Whenever I book hostels or B&Bs, I go out of my way to make friends with other backpackers (especially if they’re solo females like myself) in the lobby or common room. We join forces and book tours together, which not only saves money but also lets me interact with people from around the world. Do this with caution, of course (see #9).

Amsterdam 2018. I ran into my friend Chris who happened to be in the same city in the same week.

7. Consider self-defense accessories.

A small whistle (I have the keychain type) is light and handy and can deter a mugger from attempting to approach you. A sharp keychain or pepper spray may be used for self-defense, while a multi-purpose tool is great for hiking, camping, or other possible travel contingencies. Just make sure the item is legal to bring into the country you’re visiting. Pepper spray is safe to carry in the US and Philippines, but illegal in certain European countries. Research before packing.

8. Be vague.

Don’t give away your personal details to every person you meet, even if they seem friendly or are the most handsome fellas you’ve ever met. It’s okay to join travel groups and meet people outside your comfort zone, but don’t immediately share your itineraries. It’s okay to tell white lies, such as a fake hotel booking or that you’re not alone.

One night in Paris, a creepy guy started chatting with me and pretending to walk towards the same train station. I gave a fake name and made up a story about how I’m staying with my cousin who lives in France. I couldn’t shake him off, so I entered a souvenir shop. When he left, I lingered in the shop for a few minutes, and then took a different route back to my hotel.

9. Get travel insurance.

I’m not talking about the cheap, add-on insurance offered by airlines. Get full travel insurance that covers more than just lost luggage. It doesn’t matter if it’s a month-long vacation or just a weekend. I’ve heard of stories from friends who got into crazy accidents while traveling, and the bill skyrocketed. One friend had to get a helicopter to take her convulsing daughter from Boracay to Manila. One friend slipped while climbing a tourist-friendly mountain and had to get a medical crew to lift him out. One friend was stuck in Batanes for a few days when a typhoon came in. The good news is: they got travel insurance and didn’t pay a single dime. You never know what will happen. Get travel insurance! I usually go with Malayan Insurance because the price is just right, and the coverage is good.

10. Smarten up.

Learn how to blend in with the way you walk and act. Research on the most common scams in the area you’re visiting. Jot down the emergency numbers of each location you’re visiting. Know where the embassy and police stations are. Avoid acting like an overeager, gullible tourist. Avoid getting dead drunk (or drinking alcohol altogether) when traveling solo. Study the common modes of transportation of that country before you even arrive. Aside from downloading travel apps on your phone, consider walking-home-alone apps. If you have friends or acquaintances who happen to live in the area, have a quick catch-up coffee with them. It helps to have an emergency contact in the strange new city or country you’re visiting.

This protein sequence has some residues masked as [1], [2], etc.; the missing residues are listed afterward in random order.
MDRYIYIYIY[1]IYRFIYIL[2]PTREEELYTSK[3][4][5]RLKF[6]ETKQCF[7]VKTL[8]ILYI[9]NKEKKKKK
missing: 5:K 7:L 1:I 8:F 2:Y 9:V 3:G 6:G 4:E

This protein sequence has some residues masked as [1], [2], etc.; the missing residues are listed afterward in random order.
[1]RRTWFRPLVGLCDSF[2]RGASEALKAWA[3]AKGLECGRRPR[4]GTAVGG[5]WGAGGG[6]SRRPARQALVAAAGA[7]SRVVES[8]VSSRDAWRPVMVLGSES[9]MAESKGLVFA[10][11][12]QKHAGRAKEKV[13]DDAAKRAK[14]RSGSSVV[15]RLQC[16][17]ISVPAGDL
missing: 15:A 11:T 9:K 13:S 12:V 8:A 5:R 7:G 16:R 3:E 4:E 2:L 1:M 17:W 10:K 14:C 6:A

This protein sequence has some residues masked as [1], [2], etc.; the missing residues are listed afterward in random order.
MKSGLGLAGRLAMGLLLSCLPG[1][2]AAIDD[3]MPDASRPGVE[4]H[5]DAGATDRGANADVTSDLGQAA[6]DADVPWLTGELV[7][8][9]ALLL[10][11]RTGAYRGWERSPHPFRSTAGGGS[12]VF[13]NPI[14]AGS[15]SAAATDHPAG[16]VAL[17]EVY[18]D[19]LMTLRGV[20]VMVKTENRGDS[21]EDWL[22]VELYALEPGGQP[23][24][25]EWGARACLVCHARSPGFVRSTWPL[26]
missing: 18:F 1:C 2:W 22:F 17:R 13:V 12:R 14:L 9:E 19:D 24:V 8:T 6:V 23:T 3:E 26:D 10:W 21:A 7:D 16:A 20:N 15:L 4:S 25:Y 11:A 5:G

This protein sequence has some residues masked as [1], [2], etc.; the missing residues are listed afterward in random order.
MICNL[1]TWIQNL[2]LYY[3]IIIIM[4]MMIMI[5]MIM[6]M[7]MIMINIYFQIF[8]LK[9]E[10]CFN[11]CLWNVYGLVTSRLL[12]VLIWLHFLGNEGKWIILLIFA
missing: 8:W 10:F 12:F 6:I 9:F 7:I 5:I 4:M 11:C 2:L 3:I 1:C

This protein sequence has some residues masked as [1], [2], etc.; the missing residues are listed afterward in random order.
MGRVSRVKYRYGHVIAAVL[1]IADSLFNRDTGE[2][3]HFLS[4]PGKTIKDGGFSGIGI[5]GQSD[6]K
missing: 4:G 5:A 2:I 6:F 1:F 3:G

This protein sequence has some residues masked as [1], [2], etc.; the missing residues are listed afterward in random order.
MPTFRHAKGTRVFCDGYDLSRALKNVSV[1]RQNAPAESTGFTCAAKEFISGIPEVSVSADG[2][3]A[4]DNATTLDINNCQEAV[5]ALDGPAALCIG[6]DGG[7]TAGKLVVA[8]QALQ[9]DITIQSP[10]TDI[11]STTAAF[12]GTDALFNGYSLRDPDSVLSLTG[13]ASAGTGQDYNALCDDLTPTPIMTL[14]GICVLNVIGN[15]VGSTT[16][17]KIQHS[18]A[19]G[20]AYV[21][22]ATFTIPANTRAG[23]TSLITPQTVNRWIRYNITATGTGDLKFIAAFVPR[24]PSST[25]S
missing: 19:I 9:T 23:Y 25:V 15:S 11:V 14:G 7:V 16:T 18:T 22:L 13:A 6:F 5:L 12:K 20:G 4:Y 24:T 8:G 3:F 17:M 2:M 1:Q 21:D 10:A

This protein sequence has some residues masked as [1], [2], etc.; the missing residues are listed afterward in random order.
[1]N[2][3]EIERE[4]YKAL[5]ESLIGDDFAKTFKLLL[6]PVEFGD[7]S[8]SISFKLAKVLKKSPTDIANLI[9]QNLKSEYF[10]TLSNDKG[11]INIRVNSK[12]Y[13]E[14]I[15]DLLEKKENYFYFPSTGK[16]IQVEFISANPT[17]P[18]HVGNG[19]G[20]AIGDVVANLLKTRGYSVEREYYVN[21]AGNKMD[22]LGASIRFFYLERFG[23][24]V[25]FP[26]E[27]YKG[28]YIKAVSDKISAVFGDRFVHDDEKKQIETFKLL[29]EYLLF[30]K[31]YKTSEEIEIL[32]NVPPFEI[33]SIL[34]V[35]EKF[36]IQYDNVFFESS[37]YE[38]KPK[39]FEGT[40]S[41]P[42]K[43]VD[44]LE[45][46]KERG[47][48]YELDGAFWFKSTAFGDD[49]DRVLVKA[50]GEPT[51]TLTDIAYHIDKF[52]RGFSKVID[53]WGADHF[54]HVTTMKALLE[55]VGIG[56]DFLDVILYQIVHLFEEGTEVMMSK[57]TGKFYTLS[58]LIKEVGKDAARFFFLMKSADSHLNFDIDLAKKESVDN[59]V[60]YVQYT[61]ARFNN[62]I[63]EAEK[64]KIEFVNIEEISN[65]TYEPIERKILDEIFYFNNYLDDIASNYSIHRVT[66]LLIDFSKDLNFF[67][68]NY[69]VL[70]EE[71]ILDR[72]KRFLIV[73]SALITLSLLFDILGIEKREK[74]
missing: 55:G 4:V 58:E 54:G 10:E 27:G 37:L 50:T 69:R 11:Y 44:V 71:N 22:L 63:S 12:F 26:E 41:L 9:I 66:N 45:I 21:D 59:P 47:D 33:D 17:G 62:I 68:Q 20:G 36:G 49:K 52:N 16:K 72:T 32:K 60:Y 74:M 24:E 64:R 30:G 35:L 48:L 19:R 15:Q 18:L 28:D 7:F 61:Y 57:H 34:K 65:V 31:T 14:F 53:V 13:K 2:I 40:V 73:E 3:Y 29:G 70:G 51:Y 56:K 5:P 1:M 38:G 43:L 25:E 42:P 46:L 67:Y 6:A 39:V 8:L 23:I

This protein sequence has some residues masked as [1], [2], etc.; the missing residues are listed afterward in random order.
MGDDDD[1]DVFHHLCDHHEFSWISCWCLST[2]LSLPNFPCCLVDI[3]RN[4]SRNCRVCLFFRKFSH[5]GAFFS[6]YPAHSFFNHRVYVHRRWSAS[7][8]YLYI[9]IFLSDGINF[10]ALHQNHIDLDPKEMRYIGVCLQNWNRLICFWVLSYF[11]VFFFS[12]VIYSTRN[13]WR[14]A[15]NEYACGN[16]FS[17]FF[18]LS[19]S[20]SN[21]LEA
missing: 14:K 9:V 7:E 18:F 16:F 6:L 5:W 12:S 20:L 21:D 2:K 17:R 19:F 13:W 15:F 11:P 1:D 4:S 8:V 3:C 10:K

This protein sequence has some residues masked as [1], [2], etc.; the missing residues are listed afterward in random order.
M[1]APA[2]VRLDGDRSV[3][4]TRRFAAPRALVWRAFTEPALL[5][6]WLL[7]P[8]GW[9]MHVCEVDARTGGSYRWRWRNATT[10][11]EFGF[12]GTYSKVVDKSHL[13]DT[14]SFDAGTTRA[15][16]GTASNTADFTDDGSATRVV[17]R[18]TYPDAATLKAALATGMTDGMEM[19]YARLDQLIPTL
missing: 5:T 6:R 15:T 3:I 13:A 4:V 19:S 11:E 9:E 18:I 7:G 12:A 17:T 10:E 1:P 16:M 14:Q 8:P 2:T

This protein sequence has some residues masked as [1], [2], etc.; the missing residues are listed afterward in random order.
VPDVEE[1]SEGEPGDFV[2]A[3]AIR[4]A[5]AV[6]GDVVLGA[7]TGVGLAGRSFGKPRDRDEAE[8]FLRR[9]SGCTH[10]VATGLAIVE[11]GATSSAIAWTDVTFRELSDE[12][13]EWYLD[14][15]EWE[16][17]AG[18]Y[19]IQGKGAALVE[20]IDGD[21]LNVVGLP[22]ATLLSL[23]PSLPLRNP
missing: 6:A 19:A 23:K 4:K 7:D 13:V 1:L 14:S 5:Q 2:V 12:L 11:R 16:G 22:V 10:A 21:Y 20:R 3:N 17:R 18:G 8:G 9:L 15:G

Solo travel is exciting and I highly recommend it, but always trust your gut when dealing with people and situations. During a solo trip to Bali, I met travelers who became my instant friends upon the first handshake, but there was one guy who, despite being friendly, kept giving me a bad feeling in my stomach whenever I ran into him in the hotel lobby. True enough, the other girls warned me that he’s trouble. The gut never lies.

Now let’s talk about mass hysteria. Bad things happen everywhere every day. If you’re going to hyperfocus on all the bad news that happens in every single country you’re about to visit, then you will never travel. If an endemic or disaster is happening in the country or continent you’re about to visit, see if your location is really within the hazard zone before proclaiming the end of the world. Are the risks extreme or are people just overreacting? If the danger is real and imminent, like a pandemic, then please postpone your travel for another time. Don’t be the selfish traveler who insists on breaking protocols for the sake of leisure and Instagram likes.

If you do find yourself near a calamity or disaster before your scheduled flight home, follow the proper protocols. I’m a member of the Philippine media, but sadly I’m aware that news websites and their social media accounts can be such alarmists. To balance things out, I subscribe to the accounts of professionals, like doctors and volcanologists to get a calmer perspective on current events.

Educate yourself on the facts, and don’t fall for hearsay. If you’re tough enough to travel alone, then you should be smart enough to spot misinformation and fake news.

Feel free to share your own safety tips in the comments section below.

*Originally published on November 23, 2017. Updated on August 27, 2018. Updated again on January 30, 2020.